The church in the station

If you were catching a train to or from Denmark Hill railway station in Camberwell, London, any time between 1920 and 1929 you might be surprised to find that one of the waiting rooms Denmark Hill station church waiting roomthere had been converted to a place of worship. But not any place of worship. Around 19
20 a disused waiting room on the first floor was let to one Mary Elizabeth Eagle Skinner for use as a temple dedicated to her Mystical Church of the Comforter, a religious foundation, which she claimed had ancient foundations, but which she had re-established in 1901.


Little is known about Mary
Skinner ( 1875 – 1929) apart from the fact that she was a Rosicrucian of the Ymir Temple, was married to a schoolteacher, called herself ‘The Messenger ‘, but was popularly known as ‘ mother ‘. Her full-page advert in the April 1926 issue of The Occult Reviewwhich we found at Jot HQ recently , tells us a little more about the teachings of her Church, which were no doubt laid down by herself, she being to all intents and purposes a one-woman band.


One curious newspaper reporter in 1926 described the Temple thus:


One end of the room had been transformed into an altar, painted white and surrounded by the seven colours of the rainbow. Seven steps lead up to the altar, and at the side are two pillars representing Beauty and Strength. Everything is done by symbols, and the badge worn by members is a dove standing in the circle with a seven-leaved branch in its beak’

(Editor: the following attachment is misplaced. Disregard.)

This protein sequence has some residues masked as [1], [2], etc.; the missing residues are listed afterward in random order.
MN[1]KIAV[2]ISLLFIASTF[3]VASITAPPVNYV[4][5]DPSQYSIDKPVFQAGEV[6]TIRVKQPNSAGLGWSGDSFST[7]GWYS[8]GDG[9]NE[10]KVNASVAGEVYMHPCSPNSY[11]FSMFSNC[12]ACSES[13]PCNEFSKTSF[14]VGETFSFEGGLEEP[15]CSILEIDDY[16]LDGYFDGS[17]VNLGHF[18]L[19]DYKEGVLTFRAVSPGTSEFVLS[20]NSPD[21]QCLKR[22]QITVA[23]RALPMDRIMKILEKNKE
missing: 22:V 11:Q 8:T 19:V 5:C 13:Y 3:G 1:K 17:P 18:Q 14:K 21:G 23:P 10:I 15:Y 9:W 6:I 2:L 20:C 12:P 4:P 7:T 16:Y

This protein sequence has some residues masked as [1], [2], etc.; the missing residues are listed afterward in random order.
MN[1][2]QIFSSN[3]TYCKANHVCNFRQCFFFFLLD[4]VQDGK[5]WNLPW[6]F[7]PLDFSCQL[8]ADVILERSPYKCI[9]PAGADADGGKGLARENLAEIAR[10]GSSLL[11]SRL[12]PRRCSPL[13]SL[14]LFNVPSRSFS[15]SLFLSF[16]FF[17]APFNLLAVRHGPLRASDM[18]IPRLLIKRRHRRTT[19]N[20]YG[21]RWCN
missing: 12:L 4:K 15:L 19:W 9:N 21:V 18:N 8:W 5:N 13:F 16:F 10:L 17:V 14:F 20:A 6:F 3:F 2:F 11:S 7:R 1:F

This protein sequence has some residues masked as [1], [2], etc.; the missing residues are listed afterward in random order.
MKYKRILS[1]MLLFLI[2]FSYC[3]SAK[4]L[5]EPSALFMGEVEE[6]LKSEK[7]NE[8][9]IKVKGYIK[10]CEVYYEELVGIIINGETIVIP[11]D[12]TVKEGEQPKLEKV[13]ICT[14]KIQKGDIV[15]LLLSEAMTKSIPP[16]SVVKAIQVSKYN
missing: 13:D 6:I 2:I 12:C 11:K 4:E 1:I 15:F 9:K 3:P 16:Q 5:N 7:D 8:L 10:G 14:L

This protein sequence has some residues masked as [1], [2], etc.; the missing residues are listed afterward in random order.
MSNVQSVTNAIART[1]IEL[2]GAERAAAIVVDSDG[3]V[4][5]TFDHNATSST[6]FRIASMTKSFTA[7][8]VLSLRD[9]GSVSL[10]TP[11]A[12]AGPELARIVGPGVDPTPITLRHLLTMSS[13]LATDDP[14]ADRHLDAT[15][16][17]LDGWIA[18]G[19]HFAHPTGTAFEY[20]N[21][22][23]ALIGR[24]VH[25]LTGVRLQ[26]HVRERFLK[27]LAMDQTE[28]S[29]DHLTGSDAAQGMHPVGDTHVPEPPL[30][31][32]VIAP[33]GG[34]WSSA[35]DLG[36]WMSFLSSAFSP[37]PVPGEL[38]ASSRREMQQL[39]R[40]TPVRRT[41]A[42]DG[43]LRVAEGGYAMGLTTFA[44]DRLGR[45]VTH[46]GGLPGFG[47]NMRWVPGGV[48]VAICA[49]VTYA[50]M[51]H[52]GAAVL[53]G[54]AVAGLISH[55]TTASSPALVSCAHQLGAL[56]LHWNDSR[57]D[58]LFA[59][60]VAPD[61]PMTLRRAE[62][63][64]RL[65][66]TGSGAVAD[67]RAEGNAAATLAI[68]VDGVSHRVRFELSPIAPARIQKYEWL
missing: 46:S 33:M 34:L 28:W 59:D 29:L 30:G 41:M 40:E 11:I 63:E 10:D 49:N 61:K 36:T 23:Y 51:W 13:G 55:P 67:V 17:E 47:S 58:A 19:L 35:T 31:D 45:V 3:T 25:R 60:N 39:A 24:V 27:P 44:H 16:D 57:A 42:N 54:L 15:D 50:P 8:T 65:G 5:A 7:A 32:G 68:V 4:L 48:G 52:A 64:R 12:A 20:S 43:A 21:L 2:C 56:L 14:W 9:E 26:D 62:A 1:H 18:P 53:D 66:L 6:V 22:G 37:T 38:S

Skinner was not the first religious figure to proclaim the importance of ‘Universal Brotherhood’, but unlike most established religions around the world, she supported the idea that men and women are equally qualified to act as ministers. The chief teachings had aspects in common with orthodox Christianity, although the emphasis was much more on the unity of all ‘men, of all creeds, seeing the one Eternal LIGHT of LOVE shining through all ‘. There is also an emphasis on the importance of personal moral responsibility:


‘Thou art thy own judge; thy conscience tells thee. There is no such thing as a bad conscience : it is thy good conscience that reproves thee. Thy conscience is the EYE of the soul. It is the Angle with the Flaming Sword !


Such teachings recall those of the Ba’hai movement, which was founded in the 1840s, and which claims to be the youngest major religion in the world. Skinner may have been influenced by the teachings of the Ba’hai leader, who toured England in the early years of the twentieth century.


Services at the Mystical Church were held on Sunday, Wednesday and Thursday evenings (presumably when the station was less busy). Healing took place on Saturday evenings and ‘deeper‘  sessions were available to enrolled members only on Monday and Friday evenings.


It would be interesting to know what sort of people attended Skinner’s services, but whoever they were, most seem to have flocked to the Temple to see her body laid out following her death in November 1929 at the early age of 54. Indeed there was such a crush in the passage outside the former waiting room, that there were fears for the safety of all concerned. One admirer of ‘mother‘ Skinner summed up the feelings of all who knew her:

‘She was a great and loving soul, a prophetess and a seer…’


Denmark Hill station pic 001






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